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Baloney checklist


A roll of baloney on a wooden board with a sharp knife lying alongside. The baloney has three slices cut from it.


The key to good decision-making is to tilt the odds in your favour before deciding.


The baloney checklist and how to make better decisions


Robust decision-making frameworks, sources of feedback and diverse points of view are all essential to reduce the risk of making poor decisions.


A framework can be invaluable to help vet the quality of decisions and consider how a recommendation or decision has been made, not just the content of the proposals. The common problem is that many decision-makers focus exclusively on content when they review and challenge. I am sure I am not the only one to have suffered through pedantic questioning of the data or even the formatting and spelling within my work. Yet this, more often than not, misses the more significant issues and hence why a systematic review of the decision-making process, one aimed at mitigating biases that may have influenced the recommendations and crucial decisions, is necessary.


The key to good decision-making is to tilt the odds in your favour before deciding.

Carl Sagan (1934-1996), the influential astronomer, astrophysicist and science communicator, offers evergreen advice with his "Baloney detection toolkit." His tools to enhance critical thinking and combat lazy thinking are to be used whenever new ideas are offered for consideration. Below, I add comments to his nine tools to help you to answer your questions and question your answers.


  1. Wherever possible, there must be independent confirmation of the "facts". Corroborate and trust but verify.

  2. Encourage substantive debate on the evidence by knowledgeable people with different points of view. Complex things are rarely black or white or either/or.

  3. Arguments from "authority" should carry little weight. Don't trust so-called "experts". Check track records - don't be a journalist who reports "someone said something."

  4. Spin more than one hypothesis. Think of all the different ways to explain something and, like a scientist, carry out many small, low-risk experiments to test them. Real scientists don't trust the science. They are constantly experimenting.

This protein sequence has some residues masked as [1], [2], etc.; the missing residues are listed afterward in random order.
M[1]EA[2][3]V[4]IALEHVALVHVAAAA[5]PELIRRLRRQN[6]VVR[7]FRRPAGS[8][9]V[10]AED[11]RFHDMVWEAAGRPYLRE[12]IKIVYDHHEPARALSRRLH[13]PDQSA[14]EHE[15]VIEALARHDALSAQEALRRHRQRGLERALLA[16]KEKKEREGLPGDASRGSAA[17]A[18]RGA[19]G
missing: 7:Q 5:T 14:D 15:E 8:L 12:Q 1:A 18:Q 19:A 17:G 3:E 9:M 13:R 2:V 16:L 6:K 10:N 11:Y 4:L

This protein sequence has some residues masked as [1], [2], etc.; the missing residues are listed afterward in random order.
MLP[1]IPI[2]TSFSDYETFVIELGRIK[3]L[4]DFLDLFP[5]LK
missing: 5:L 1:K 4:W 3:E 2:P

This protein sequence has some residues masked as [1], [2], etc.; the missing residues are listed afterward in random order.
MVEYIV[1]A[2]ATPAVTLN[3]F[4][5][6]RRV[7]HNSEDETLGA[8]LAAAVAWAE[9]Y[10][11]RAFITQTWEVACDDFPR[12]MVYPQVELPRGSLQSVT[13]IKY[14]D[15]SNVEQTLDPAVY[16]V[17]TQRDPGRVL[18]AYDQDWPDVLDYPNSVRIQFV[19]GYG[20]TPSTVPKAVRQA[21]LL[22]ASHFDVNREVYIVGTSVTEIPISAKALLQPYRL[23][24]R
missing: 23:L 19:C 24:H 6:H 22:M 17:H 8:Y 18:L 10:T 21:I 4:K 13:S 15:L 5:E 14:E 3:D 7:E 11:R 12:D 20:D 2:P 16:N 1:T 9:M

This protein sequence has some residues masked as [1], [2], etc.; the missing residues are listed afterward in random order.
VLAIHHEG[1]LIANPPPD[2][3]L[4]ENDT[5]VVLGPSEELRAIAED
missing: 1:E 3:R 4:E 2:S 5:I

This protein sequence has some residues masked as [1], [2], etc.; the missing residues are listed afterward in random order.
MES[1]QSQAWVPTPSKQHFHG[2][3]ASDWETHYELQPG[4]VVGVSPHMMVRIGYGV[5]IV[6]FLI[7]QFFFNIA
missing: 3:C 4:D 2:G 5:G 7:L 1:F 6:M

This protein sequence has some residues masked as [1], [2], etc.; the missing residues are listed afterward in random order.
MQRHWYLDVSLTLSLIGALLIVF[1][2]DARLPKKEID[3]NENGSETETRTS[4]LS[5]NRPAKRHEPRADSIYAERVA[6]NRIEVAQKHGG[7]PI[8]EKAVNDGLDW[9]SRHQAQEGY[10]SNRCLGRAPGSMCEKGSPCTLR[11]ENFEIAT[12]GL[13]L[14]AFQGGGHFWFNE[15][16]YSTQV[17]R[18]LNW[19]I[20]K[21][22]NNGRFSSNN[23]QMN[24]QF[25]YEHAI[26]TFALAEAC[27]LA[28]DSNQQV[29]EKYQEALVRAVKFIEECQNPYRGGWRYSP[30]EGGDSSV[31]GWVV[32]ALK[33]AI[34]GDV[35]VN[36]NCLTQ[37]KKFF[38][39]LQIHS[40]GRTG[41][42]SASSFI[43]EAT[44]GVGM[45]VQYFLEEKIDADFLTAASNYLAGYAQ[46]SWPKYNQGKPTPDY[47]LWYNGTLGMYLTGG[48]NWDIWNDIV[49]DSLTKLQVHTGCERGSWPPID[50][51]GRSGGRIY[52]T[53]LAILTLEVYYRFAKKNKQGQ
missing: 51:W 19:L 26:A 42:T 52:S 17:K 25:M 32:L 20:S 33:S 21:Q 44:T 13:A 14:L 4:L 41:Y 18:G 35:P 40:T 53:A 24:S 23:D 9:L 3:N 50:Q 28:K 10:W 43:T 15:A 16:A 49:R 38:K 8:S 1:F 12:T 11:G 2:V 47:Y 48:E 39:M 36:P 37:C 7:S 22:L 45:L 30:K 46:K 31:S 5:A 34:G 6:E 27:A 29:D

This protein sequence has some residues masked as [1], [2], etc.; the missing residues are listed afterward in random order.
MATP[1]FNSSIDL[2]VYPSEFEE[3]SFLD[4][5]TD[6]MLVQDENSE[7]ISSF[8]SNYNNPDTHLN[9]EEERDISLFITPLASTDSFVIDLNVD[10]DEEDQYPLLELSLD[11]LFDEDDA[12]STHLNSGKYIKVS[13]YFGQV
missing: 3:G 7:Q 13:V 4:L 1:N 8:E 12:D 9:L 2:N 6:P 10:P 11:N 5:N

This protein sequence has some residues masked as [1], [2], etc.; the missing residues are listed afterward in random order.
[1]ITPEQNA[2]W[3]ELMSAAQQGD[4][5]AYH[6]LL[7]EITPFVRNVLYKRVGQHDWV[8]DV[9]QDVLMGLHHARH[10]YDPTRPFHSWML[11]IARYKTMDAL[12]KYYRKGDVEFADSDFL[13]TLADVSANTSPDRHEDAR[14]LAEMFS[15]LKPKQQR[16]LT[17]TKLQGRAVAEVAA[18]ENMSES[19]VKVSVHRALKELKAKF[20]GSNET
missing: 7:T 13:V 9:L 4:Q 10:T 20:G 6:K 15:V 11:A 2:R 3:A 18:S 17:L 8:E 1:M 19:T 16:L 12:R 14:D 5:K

5. Avoid getting overly attached to a hypothesis because it's yours. Confirmation bias is real. Fight it - use a challenge (not support) group to improve your thinking and generate new ideas.

  6. Quantify. If whatever it is you're explaining has some numerical quantity attached to it, you'll be much better able to discriminate among competing hypotheses. Distil data and numbers into terms that your audience can relate to.

  7. If there is a chain of argument, every link in the chain must work - not just the premise. Seek out to find the weakness in your idea so that you can refine and improve it. Don't hide it.

  8. Occam's Razor. When faced with two hypotheses that explain the data equally well, this heuristic urges us to choose the simpler one. Making things simple is challenging but better in the long term.

  9. Always ask whether the hypothesis can be falsified. We must be able to check assertions out. The larger the assertion, the more checking is necessary. Untestable propositions are not worth much.


In addition to teaching us what to do when making a decision or evaluating a claim, any good decision-enhancing framework must also teach us what not to do. This helps us to recognise the most common fallacies of logic and hopefully avoid several potentially perilous cognitive biases:


  • Attack the problem, not the person - keep the two separate. This is a solid foundation for any conflict resolution.

  • Do not accept arguments from authority where it is not possible to evaluate it on their merits. Sorry, this is not the time to be trusting.

  • Correlation does not imply causation. A positive or negative association between two variables does not necessarily mean that a change in one is causing the change in the other.

  • The absence of evidence is not evidence of absence.

  • Observational selection, i.e. counting the hits and ignoring the misses.

  • Survivorship bias - don't concentrate entities on passing a selection process while overlooking that that did not. The mutual fund industry has a habit of closing unsuccessful funds, so it only ever reports historical results from those funds which are still active.


Challenge: decision time


Select an important decision that you are in the middle of making or will be making soon. Ideally, one that has been presented to you for your review so you are entirely independent of the people making the recommendations. Ask the following questions to aid in your decision-making:

  1. Is there any reason to suspect errors driven by self-interest?

  2. Have the people making the recommendation fallen in love with it?

  3. Were there dissenting opinions within the recommending teams?

  4. Have credible alternatives been considered?

  5. If you had to make this decision again in a year, what information would you want, and can you get more of it now?

  6. Do you know where the numbers came from?

  7. Is the base case overly optimistic, or is the worst case bad enough?

  8. Conversely, is the recommendation excessively cautious?


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